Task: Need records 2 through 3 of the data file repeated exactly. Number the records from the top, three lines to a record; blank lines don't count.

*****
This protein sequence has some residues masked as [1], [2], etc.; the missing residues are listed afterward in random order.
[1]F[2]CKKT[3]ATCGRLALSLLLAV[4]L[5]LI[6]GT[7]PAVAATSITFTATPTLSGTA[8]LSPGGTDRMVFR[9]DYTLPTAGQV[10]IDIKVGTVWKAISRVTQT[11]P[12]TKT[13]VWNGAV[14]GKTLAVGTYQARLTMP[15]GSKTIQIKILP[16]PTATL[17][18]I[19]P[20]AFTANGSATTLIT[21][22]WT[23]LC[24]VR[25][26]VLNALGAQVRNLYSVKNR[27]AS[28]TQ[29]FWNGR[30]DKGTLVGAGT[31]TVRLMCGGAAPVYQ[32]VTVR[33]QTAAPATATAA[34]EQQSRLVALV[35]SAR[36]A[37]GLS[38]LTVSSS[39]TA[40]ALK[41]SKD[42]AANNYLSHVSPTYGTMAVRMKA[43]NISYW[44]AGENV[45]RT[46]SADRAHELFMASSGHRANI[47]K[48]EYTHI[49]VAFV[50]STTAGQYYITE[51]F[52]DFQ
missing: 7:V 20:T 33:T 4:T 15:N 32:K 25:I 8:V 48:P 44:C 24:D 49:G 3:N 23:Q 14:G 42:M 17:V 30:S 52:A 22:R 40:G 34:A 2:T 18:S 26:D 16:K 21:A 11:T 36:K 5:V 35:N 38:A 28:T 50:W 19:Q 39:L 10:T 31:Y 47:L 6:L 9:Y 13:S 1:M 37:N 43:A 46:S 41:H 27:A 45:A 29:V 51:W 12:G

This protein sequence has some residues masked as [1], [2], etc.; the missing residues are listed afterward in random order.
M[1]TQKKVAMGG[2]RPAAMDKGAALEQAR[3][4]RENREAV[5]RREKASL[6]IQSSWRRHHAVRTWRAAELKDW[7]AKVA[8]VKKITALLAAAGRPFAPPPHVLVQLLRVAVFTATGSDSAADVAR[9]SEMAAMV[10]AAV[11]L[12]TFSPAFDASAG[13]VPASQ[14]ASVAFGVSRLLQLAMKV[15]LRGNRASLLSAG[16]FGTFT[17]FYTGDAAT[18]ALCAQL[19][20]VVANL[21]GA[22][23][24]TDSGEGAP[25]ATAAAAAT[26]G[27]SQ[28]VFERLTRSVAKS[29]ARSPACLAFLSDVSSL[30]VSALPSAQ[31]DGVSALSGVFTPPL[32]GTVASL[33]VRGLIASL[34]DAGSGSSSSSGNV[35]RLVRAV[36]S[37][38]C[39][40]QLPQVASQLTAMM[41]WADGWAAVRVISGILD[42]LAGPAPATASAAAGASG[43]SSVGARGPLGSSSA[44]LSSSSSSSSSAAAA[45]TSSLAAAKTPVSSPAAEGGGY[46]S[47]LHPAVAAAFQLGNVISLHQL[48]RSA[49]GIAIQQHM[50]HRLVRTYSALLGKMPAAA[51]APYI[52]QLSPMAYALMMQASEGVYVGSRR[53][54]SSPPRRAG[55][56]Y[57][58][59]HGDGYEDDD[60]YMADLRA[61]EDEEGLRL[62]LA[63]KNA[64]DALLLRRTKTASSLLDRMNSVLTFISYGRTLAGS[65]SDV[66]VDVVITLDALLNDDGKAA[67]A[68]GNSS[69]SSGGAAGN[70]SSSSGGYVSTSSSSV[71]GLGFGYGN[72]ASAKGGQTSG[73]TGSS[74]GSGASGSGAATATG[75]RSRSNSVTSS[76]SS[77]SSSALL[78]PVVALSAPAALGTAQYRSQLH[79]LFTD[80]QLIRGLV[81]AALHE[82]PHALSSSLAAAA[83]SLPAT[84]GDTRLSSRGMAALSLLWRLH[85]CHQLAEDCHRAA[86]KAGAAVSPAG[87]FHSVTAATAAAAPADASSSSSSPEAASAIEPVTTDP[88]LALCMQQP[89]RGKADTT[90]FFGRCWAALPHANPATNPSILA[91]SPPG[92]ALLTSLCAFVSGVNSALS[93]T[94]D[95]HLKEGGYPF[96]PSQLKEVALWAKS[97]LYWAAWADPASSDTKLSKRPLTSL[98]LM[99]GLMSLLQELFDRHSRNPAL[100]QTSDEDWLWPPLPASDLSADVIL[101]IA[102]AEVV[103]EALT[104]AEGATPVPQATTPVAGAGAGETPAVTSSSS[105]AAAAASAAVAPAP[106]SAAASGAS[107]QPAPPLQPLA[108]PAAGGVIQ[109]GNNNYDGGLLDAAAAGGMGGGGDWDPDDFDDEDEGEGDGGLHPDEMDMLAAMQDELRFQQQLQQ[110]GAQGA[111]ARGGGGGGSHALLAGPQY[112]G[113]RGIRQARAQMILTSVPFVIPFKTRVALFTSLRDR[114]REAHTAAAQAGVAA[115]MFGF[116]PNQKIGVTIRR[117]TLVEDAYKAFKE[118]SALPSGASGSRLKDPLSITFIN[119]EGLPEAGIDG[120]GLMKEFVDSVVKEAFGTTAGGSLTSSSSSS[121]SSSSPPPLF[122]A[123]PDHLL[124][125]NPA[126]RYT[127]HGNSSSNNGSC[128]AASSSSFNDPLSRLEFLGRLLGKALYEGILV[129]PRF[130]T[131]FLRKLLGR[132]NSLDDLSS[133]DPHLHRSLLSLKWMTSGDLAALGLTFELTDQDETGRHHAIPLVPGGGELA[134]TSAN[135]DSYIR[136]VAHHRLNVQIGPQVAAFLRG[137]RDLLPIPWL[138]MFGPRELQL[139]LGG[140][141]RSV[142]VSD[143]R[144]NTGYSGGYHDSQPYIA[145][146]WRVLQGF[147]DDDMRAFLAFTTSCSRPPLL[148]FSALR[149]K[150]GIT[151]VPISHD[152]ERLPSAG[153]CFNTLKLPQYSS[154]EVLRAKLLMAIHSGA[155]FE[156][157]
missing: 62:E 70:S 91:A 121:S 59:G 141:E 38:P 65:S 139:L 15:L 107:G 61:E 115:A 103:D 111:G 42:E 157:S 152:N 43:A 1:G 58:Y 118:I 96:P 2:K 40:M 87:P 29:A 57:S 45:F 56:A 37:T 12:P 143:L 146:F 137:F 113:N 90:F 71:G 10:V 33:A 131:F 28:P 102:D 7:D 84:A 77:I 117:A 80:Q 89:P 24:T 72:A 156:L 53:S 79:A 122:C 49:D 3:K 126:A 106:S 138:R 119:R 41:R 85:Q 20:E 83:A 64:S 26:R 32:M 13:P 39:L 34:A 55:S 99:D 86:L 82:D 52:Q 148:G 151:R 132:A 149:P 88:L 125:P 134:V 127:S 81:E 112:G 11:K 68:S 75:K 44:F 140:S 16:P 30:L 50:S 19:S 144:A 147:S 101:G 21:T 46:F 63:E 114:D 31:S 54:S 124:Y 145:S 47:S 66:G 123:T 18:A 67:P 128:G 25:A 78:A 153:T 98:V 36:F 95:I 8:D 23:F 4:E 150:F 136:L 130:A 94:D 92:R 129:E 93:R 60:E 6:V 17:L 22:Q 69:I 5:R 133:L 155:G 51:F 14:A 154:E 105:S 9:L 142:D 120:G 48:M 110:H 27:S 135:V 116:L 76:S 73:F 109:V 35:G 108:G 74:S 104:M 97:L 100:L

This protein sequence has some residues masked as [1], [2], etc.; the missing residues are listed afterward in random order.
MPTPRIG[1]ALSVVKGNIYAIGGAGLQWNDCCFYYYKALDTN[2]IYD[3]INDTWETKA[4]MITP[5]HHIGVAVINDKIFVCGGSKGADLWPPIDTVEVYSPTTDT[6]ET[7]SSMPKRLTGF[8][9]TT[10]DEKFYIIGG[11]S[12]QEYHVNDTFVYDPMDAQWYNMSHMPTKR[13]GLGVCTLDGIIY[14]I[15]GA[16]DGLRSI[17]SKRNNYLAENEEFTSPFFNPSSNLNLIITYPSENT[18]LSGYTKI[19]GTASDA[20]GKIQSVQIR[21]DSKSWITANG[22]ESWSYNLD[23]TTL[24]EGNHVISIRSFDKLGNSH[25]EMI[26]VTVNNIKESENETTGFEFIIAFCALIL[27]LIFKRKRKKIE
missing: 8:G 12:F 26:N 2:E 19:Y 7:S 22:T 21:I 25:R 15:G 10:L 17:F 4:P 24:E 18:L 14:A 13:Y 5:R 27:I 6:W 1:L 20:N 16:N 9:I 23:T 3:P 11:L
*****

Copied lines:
This protein sequence has some residues masked as [1], [2], etc.; the missing residues are listed afterward in random order.
M[1]TQKKVAMGG[2]RPAAMDKGAALEQAR[3][4]RENREAV[5]RREKASL[6]IQSSWRRHHAVRTWRAAELKDW[7]AKVA[8]VKKITALLAAAGRPFAPPPHVLVQLLRVAVFTATGSDSAADVAR[9]SEMAAMV[10]AAV[11]L[12]TFSPAFDASAG[13]VPASQ[14]ASVAFGVSRLLQLAMKV[15]LRGNRASLLSAG[16]FGTFT[17]FYTGDAAT[18]ALCAQL[19][20]VVANL[21]GA[22][23][24]TDSGEGAP[25]ATAAAAAT[26]G[27]SQ[28]VFERLTRSVAKS[29]ARSPACLAFLSDVSSL[30]VSALPSAQ[31]DGVSALSGVFTPPL[32]GTVASL[33]VRGLIASL[34]DAGSGSSSSSGNV[35]RLVRAV[36]S[37][38]C[39][40]QLPQVASQLTAMM[41]WADGWAAVRVISGILD[42]LAGPAPATASAAAGASG[43]SSVGARGPLGSSSA[44]LSSSSSSSSSAAAA[45]TSSLAAAKTPVSSPAAEGGGY[46]S[47]LHPAVAAAFQLGNVISLHQL[48]RSA[49]GIAIQQHM[50]HRLVRTYSALLGKMPAAA[51]APYI[52]QLSPMAYALMMQASEGVYVGSRR[53][54]SSPPRRAG[55][56]Y[57][58][59]HGDGYEDDD[60]YMADLRA[61]EDEEGLRL[62]LA[63]KNA[64]DALLLRRTKTASSLLDRMNSVLTFISYGRTLAGS[65]SDV[66]VDVVITLDALLNDDGKAA[67]A[68]GNSS[69]SSGGAAGN[70]SSSSGGYVSTSSSSV[71]GLGFGYGN[72]ASAKGGQTSG[73]TGSS[74]GSGASGSGAATATG[75]RSRSNSVTSS[76]SS[77]SSSALL[78]PVVALSAPAALGTAQYRSQLH[79]LFTD[80]QLIRGLV[81]AALHE[82]PHALSSSLAAAA[83]SLPAT[84]GDTRLSSRGMAALSLLWRLH[85]CHQLAEDCHRAA[86]KAGAAVSPAG[87]FHSVTAATAAAAPADASSSSSSPEAASAIEPVTTDP[88]LALCMQQP[89]RGKADTT[90]FFGRCWAALPHANPATNPSILA[91]SPPG[92]ALLTSLCAFVSGVNSALS[93]T[94]D[95]HLKEGGYPF[96]PSQLKEVALWAKS[97]LYWAAWADPASSDTKLSKRPLTSL[98]LM[99]GLMSLLQELFDRHSRNPAL[100]QTSDEDWLWPPLPASDLSADVIL[101]IA[102]AEVV[103]EALT[104]AEGATPVPQATTPVAGAGAGETPAVTSSSS[105]AAAAASAAVAPAP[106]SAAASGAS[107]QPAPPLQPLA[108]PAAGGVIQ[109]GNNNYDGGLLDAAAAGGMGGGGDWDPDDFDDEDEGEGDGGLHPDEMDMLAAMQDELRFQQQLQQ[110]GAQGA[111]ARGGGGGGSHALLAGPQY[112]G[113]RGIRQARAQMILTSVPFVIPFKTRVALFTSLRDR[114]REAHTAAAQAGVAA[115]MFGF[116]PNQKIGVTIRR[117]TLVEDAYKAFKE[118]SALPSGASGSRLKDPLSITFIN[119]EGLPEAGIDG[120]GLMKEFVDSVVKEAFGTTAGGSLTSSSSSS[121]SSSSPPPLF[122]A[123]PDHLL[124][125]NPA[126]RYT[127]HGNSSSNNGSC[128]AASSSSFNDPLSRLEFLGRLLGKALYEGILV[129]PRF[130]T[131]FLRKLLGR[132]NSLDDLSS[133]DPHLHRSLLSLKWMTSGDLAALGLTFELTDQDETGRHHAIPLVPGGGELA[134]TSAN[135]DSYIR[136]VAHHRLNVQIGPQVAAFLRG[137]RDLLPIPWL[138]MFGPRELQL[139]LGG[140][141]RSV[142]VSD[143]R[144]NTGYSGGYHDSQPYIA[145][146]WRVLQGF[147]DDDMRAFLAFTTSCSRPPLL[148]FSALR[149]K[150]GIT[151]VPISHD[152]ERLPSAG[153]CFNTLKLPQYSS[154]EVLRAKLLMAIHSGA[155]FE[156][157]
missing: 62:E 70:S 91:A 121:S 59:G 141:E 38:P 65:S 139:L 15:L 107:G 61:E 115:A 103:D 111:G 42:E 157:S 152:N 43:A 1:G 58:Y 118:I 96:P 2:K 40:M 87:P 29:A 57:S 45:F 56:A 37:T 12:P 143:L 146:F 137:F 113:N 90:F 71:G 10:V 33:A 131:F 28:P 102:D 7:D 84:A 77:I 117:A 80:Q 89:P 24:T 72:A 156:L 53:S 79:A 122:C 49:D 3:K 126:A 106:S 138:R 119:R 41:R 85:Q 20:E 83:A 64:S 26:R 32:M 13:P 39:L 34:A 55:S 99:D 86:L 82:D 52:Q 148:G 151:R 132:A 149:P 88:L 125:P 134:V 127:S 81:E 112:G 11:K 68:S 75:K 44:F 140:S 16:P 30:L 50:S 19:S 144:A 147:S 101:G 21:T 46:F 63:E 114:D 31:S 54:S 124:Y 145:S 47:S 66:G 123:T 18:A 67:P 128:G 25:A 78:A 153:T 98:V 36:F 95:I 8:D 23:F 4:E 150:F 136:L 130:A 94:D 92:R 129:E 93:R 60:E 6:V 17:L 22:Q 69:I 5:R 133:L 155:G 51:F 14:A 154:E 105:S 9:L 142:D 120:G 48:M 110:H 27:S 135:V 116:L 76:S 73:F 109:V 35:G 108:G 74:S 104:M 97:L 100:L

This protein sequence has some residues masked as [1], [2], etc.; the missing residues are listed afterward in random order.
MPTPRIG[1]ALSVVKGNIYAIGGAGLQWNDCCFYYYKALDTN[2]IYD[3]INDTWETKA[4]MITP[5]HHIGVAVINDKIFVCGGSKGADLWPPIDTVEVYSPTTDT[6]ET[7]SSMPKRLTGF[8][9]TT[10]DEKFYIIGG[11]S[12]QEYHVNDTFVYDPMDAQWYNMSHMPTKR[13]GLGVCTLDGIIY[14]I[15]GA[16]DGLRSI[17]SKRNNYLAENEEFTSPFFNPSSNLNLIITYPSENT[18]LSGYTKI[19]GTASDA[20]GKIQSVQIR[21]DSKSWITANG[22]ESWSYNLD[23]TTL[24]EGNHVISIRSFDKLGNSH[25]EMI[26]VTVNNIKESENETTGFEFIIAFCALIL[27]LIFKRKRKKIE
missing: 8:G 12:F 26:N 2:E 19:Y 7:S 22:T 21:I 25:R 15:G 10:L 17:F 4:P 24:E 18:L 14:A 13:Y 5:R 27:I 6:W 1:L 20:N 16:N 9:I 23:T 3:P 11:L